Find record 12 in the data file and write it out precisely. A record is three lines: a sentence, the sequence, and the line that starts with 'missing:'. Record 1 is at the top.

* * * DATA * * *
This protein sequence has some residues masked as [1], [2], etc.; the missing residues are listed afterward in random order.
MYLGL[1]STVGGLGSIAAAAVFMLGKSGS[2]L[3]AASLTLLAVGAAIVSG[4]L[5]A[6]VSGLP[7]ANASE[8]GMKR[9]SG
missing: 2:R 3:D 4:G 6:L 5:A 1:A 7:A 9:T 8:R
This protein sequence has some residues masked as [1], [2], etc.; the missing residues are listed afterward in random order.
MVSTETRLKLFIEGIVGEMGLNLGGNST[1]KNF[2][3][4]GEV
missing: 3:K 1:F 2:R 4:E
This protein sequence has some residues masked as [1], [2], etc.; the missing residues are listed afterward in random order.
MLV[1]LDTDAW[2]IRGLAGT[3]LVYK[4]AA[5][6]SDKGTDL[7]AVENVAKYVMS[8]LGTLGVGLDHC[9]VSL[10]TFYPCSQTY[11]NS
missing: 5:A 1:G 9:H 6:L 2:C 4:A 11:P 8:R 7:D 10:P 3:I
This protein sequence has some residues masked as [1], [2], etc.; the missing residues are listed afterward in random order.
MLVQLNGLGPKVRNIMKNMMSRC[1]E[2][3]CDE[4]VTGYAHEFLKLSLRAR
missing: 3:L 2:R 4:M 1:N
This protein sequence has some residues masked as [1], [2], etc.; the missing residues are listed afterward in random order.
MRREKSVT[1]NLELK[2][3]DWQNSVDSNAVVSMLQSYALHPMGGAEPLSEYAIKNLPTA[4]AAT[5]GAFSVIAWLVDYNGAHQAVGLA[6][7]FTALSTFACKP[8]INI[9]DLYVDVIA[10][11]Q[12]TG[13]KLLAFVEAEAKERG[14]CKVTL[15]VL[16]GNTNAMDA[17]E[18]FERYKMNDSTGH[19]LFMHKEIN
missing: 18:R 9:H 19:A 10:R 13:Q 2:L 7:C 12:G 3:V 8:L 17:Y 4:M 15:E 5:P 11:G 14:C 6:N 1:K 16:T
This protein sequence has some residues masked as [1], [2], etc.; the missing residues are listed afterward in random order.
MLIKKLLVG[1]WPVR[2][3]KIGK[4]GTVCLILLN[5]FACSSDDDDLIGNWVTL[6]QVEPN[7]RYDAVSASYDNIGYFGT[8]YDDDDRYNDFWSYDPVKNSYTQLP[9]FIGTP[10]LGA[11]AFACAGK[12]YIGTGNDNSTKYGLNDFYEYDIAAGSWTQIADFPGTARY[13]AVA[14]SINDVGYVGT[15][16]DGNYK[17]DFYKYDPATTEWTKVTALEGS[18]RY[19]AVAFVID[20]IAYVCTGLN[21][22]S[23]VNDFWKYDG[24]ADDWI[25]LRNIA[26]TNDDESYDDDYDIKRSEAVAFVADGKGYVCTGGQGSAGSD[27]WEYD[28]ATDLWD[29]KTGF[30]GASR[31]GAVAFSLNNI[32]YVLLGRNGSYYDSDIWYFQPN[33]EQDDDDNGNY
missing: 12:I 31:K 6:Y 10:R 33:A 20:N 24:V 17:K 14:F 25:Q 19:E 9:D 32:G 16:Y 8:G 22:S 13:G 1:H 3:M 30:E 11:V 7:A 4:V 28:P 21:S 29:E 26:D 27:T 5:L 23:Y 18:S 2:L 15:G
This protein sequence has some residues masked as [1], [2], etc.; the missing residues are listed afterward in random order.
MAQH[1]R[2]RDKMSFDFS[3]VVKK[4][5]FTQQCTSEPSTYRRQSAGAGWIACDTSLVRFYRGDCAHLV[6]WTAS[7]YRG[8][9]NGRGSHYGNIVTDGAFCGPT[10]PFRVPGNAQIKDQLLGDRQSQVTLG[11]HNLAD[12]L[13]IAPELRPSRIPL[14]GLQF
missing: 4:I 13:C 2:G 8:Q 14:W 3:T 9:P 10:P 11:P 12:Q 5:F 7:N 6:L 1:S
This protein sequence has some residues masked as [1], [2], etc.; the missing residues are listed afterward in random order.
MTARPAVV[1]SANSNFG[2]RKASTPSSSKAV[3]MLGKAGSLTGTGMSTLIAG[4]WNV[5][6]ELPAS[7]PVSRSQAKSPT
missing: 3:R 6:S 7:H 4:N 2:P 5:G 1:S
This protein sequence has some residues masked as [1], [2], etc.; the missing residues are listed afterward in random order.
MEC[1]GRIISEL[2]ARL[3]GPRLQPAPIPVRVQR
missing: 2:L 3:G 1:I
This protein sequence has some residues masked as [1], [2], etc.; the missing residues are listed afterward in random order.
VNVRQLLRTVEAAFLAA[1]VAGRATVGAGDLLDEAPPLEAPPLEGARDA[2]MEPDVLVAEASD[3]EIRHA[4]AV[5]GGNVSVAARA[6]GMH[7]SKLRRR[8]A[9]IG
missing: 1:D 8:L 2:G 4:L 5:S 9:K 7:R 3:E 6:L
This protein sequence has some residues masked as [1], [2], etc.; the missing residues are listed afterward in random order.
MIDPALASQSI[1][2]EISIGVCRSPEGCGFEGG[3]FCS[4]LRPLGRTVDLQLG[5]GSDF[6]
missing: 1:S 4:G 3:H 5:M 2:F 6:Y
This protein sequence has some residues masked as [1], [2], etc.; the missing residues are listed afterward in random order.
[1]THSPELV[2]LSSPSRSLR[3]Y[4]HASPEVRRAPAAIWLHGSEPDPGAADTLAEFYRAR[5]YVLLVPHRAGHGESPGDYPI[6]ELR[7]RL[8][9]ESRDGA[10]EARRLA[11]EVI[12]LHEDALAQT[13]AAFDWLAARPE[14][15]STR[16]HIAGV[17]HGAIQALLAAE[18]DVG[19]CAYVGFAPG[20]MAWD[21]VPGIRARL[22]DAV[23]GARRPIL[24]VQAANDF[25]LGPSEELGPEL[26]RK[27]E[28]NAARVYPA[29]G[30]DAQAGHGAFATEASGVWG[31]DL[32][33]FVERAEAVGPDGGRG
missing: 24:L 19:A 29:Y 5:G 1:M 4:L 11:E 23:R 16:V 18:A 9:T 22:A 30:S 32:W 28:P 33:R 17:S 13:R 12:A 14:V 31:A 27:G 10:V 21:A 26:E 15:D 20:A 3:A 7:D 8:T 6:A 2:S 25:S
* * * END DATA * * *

This protein sequence has some residues masked as [1], [2], etc.; the missing residues are listed afterward in random order.
[1]THSPELV[2]LSSPSRSLR[3]Y[4]HASPEVRRAPAAIWLHGSEPDPGAADTLAEFYRAR[5]YVLLVPHRAGHGESPGDYPI[6]ELR[7]RL[8][9]ESRDGA[10]EARRLA[11]EVI[12]LHEDALAQT[13]AAFDWLAARPE[14][15]STR[16]HIAGV[17]HGAIQALLAAE[18]DVG[19]CAYVGFAPG[20]MAWD[21]VPGIRARL[22]DAV[23]GARRPIL[24]VQAANDF[25]LGPSEELGPEL[26]RK[27]E[28]NAARVYPA[29]G[30]DAQAGHGAFATEASGVWG[31]DL[32][33]FVERAEAVGPDGGRG
missing: 24:L 19:A 29:Y 5:G 1:M 4:L 11:E 23:R 16:V 18:A 9:T 22:A 30:S 32:W 28:P 33:R 17:S 13:R 12:A 14:V 31:A 27:G 10:V 21:A 26:E 15:D 20:A 3:A 7:D 8:T 6:A 2:S 25:S